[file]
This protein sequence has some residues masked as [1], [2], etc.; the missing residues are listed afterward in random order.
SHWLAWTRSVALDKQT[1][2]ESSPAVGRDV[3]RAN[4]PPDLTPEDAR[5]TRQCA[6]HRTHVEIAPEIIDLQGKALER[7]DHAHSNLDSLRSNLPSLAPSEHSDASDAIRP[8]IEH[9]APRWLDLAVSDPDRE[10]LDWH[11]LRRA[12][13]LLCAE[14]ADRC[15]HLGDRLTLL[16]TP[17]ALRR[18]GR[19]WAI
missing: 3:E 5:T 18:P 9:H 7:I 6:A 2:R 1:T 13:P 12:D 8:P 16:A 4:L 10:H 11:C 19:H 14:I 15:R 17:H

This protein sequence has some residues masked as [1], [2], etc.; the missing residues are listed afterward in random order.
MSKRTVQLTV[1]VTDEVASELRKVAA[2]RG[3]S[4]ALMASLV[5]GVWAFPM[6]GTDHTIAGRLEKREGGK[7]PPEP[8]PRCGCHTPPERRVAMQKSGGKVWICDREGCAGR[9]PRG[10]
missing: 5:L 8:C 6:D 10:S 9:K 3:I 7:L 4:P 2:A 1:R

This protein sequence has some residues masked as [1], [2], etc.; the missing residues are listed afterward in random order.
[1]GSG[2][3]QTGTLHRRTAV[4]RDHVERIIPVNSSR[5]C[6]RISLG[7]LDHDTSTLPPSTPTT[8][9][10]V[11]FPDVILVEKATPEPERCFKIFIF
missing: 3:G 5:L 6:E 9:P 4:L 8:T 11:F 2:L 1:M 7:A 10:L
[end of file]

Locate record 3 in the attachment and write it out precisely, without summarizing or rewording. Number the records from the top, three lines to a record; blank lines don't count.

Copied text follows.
This protein sequence has some residues masked as [1], [2], etc.; the missing residues are listed afterward in random order.
[1]GSG[2][3]QTGTLHRRTAV[4]RDHVERIIPVNSSR[5]C[6]RISLG[7]LDHDTSTLPPSTPTT[8][9][10]V[11]FPDVILVEKATPEPERCFKIFIF
missing: 3:G 5:L 6:E 9:P 4:L 8:T 11:F 2:L 1:M 7:A 10:L